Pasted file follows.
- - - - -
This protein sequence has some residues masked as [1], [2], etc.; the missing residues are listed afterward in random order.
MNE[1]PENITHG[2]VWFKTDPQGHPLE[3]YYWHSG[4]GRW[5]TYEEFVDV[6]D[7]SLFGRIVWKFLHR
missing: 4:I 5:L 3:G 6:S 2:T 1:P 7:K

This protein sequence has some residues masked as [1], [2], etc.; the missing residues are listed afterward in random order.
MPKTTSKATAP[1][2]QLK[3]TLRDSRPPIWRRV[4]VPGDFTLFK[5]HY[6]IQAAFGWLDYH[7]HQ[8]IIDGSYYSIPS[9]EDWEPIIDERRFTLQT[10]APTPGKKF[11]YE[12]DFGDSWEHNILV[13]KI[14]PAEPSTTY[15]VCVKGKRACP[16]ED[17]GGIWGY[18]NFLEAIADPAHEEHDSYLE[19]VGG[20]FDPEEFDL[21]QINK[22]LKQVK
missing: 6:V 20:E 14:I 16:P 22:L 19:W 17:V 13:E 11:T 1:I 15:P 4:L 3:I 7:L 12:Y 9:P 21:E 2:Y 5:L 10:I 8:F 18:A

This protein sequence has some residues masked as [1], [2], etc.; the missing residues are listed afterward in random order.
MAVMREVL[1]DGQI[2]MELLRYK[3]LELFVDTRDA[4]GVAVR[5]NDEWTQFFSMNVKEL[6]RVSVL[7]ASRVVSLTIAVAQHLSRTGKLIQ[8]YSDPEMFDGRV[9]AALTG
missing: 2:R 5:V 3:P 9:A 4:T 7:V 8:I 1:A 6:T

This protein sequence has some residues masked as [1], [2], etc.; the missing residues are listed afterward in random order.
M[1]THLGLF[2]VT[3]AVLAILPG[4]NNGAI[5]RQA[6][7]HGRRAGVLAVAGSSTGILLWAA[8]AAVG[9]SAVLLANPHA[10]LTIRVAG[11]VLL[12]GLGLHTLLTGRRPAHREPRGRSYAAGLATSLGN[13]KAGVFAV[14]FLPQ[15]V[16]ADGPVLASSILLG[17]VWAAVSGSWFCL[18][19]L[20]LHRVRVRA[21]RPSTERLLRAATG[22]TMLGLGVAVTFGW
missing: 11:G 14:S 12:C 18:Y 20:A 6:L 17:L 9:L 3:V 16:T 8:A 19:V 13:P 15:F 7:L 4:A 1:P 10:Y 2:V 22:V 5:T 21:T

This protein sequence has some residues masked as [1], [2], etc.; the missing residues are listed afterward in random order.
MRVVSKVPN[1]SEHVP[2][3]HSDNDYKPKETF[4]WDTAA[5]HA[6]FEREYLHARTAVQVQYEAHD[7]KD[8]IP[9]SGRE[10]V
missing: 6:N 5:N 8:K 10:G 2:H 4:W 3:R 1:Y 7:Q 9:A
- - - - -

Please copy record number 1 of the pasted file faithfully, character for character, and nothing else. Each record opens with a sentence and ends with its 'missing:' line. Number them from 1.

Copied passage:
This protein sequence has some residues masked as [1], [2], etc.; the missing residues are listed afterward in random order.
MNE[1]PENITHG[2]VWFKTDPQGHPLE[3]YYWHSG[4]GRW[5]TYEEFVDV[6]D[7]SLFGRIVWKFLHR
missing: 4:I 5:L 3:G 6:S 2:T 1:P 7:K